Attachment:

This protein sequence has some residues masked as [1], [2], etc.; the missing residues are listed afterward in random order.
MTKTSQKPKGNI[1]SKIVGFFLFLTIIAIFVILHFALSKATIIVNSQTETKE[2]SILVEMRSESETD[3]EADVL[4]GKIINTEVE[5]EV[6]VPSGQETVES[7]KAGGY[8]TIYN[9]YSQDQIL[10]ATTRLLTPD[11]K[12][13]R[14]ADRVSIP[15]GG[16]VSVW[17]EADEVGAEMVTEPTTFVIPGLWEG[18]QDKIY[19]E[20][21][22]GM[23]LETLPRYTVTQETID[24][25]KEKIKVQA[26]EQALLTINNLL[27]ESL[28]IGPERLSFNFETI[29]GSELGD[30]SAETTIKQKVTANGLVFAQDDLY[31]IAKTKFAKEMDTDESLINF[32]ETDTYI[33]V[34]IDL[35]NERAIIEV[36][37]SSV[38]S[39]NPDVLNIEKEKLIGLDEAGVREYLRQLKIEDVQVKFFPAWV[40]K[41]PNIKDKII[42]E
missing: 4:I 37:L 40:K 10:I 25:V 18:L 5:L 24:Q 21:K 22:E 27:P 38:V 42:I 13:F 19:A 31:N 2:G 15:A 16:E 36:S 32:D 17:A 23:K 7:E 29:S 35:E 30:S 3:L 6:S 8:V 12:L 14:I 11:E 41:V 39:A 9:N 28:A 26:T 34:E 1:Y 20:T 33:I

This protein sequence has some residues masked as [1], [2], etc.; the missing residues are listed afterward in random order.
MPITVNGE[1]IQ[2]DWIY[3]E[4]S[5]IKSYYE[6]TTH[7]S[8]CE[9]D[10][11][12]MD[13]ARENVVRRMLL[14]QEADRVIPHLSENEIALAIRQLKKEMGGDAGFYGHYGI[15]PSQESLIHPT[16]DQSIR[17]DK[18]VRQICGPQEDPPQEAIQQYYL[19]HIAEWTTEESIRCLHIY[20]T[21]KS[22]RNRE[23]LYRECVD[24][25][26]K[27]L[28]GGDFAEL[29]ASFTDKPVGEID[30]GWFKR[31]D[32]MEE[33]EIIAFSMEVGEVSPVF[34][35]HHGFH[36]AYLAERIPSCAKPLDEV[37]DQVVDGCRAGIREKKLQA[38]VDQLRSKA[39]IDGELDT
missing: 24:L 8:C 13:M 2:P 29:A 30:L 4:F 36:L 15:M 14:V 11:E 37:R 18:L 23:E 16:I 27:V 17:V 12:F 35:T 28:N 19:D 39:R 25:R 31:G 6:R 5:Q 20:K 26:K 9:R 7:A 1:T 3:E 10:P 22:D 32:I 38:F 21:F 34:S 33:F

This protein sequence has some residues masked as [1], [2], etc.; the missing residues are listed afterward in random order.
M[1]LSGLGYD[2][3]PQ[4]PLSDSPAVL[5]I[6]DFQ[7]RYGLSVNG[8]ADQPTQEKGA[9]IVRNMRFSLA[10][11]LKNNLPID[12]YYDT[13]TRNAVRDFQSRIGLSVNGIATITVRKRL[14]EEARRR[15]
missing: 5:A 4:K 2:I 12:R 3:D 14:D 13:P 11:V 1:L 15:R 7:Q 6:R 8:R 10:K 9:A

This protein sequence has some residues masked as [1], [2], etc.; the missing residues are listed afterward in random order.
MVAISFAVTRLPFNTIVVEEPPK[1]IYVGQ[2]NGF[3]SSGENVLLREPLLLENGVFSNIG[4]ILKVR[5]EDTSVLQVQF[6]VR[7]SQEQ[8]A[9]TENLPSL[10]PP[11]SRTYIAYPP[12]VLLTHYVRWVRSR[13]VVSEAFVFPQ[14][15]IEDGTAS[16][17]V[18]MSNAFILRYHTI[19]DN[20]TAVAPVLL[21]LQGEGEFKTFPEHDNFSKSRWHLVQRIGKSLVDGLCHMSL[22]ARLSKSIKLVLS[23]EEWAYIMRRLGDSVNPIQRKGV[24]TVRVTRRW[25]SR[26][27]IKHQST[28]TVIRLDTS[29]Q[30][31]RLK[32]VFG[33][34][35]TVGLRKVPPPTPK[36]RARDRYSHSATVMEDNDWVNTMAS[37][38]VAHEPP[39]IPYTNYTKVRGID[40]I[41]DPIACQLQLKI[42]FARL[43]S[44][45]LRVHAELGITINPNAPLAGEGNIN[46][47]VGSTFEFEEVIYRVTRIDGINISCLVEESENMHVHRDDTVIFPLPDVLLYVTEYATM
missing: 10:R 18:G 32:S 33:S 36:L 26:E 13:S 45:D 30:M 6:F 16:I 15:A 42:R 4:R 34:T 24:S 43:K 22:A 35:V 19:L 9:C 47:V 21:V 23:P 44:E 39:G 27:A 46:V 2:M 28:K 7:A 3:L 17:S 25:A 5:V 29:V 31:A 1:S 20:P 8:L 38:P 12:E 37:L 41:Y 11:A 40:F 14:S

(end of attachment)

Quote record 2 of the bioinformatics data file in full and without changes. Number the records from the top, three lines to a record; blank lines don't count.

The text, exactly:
This protein sequence has some residues masked as [1], [2], etc.; the missing residues are listed afterward in random order.
MPITVNGE[1]IQ[2]DWIY[3]E[4]S[5]IKSYYE[6]TTH[7]S[8]CE[9]D[10][11][12]MD[13]ARENVVRRMLL[14]QEADRVIPHLSENEIALAIRQLKKEMGGDAGFYGHYGI[15]PSQESLIHPT[16]DQSIR[17]DK[18]VRQICGPQEDPPQEAIQQYYL[19]HIAEWTTEESIRCLHIY[20]T[21]KS[22]RNRE[23]LYRECVD[24][25][26]K[27]L[28]GGDFAEL[29]ASFTDKPVGEID[30]GWFKR[31]D[32]MEE[33]EIIAFSMEVGEVSPVF[34][35]HHGFH[36]AYLAERIPSCAKPLDEV[37]DQVVDGCRAGIREKKLQA[38]VDQLRSKA[39]IDGELDT
missing: 24:L 8:C 13:M 2:P 29:A 30:L 4:F 36:L 15:M 14:V 11:E 37:R 18:L 23:E 16:I 27:V 17:V 12:F 35:T 28:N 19:D 39:R 25:R 31:G 6:R 5:Q 20:K 26:K 9:R 7:A 1:T 3:E 10:P 22:D 32:I 38:F 21:F 34:S 33:F